A few weeks back, I put out the call for a mentee for 2017. As part of the application process, I asked folks to publicly discuss why they love the Web. The applicants shared some amazing stories, anecdotes, and experiences in those posts and I wanted to take a moment to share them with you.1I present them here, in order of submission.
I still remember the first time a friend with a different provider gave me their email address. I was used to the cozy confines of AOL, where emailing another user required only their “screen name”–what we think of today as the part that goes before the @ sign. (Mine was Maxinator1.)
“What’s this funny stuff at the end, after your screen name?” I asked.
“That’s the domain. Mine’s compuserve dot com. Yours must be AOL dot com.”
“What? You can’t not be on AOL.”
“How do you look at keywords?”
Believe it or not, the invention of the web was not to give me something to do when I grew up.
I see power in the web for the very real capacity it has for good — communication and connection, access to communication, and on and on. And just like magic, it can be wielded in the interest of the light or the darkness (and those lines aren’t always the clearest). I want to do what I can to use it for good.
I will never stop learning, and I will never stop putting myself out of my financial and intellectual comfort zone. I think that, ultimately, this attitude will lead me to be very successful, even if it means being dirt poor for the next few years :}
Web design and web development are not (just) about writing the most flexible, reactive and dynamic app, impressing colleagues and clients, and earning awards. First and foremost it’s about people using our products. I believe that from time to time we all need to be reminded of that fact.
I can still remember what it was like to build my first website. I had absolutely no clue how to do stuff, it was all trial and error. But going back and forth between blogs, tutorials and stack overflow, watching other people work, shamelessly copying bits and pieces—I improved.
The fact that I can just hit
view sourceon any website and see how it’s made still amazes me.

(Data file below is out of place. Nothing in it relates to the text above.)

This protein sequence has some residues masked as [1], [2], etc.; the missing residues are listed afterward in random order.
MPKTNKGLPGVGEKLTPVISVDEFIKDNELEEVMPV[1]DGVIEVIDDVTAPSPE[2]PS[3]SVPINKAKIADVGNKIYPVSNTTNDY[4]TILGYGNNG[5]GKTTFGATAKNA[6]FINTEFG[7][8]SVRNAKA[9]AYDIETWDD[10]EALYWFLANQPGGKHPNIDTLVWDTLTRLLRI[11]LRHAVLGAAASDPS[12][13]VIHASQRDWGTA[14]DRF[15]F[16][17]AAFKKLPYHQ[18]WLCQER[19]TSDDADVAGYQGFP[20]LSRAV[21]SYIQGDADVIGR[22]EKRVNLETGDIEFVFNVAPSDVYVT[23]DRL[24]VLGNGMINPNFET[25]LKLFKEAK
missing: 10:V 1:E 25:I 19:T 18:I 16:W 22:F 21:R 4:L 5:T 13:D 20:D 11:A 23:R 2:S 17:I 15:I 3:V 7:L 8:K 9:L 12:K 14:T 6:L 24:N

Altough I have a degree in web development now, I can honestly say that I learnt most of what I do by soaking up information available on the open web.
This is only made possible by lots of talented people who not only produce great work, but dedicate their time and energy to show others how to do it, too. I don’t know any other profession with such an open exchange of knowledge.
People from around the world actually work together on open-source projects, just to build something that others can use. Top developers in the field will share their latest findings publicly in carefully crafted tutorials and code examples on Github.
Think about how amazing that is—an entire industry where you can learn every last secret of the trade for free—all you need is dedication and an internet connection.
“Inter-Connectivity.” It’s a word I learned from an administrator at work. He challenged his team to reach out and reach through to other organizations. Organizations that are probably striving for the same goal that we are, but are too focused to look left or right to see others that are trying to do the same thing.
It’s why I love the web. The Internet seems to have a knack for inter-connectivity (hyperlinking, search results, purchase recommendations, @mentions, etc). It doesn’t come as naturally for humans at times. It takes risking assumptions and being intentional. Sometimes we need more of that spiderweb mentality and reach out, not just up or down. My administrator was telling us that, yes, we do a great work, but don’t be blinded to think we’re the only ones. Just imagine what good we could do together with more partners that don’t exactly look or function just like us.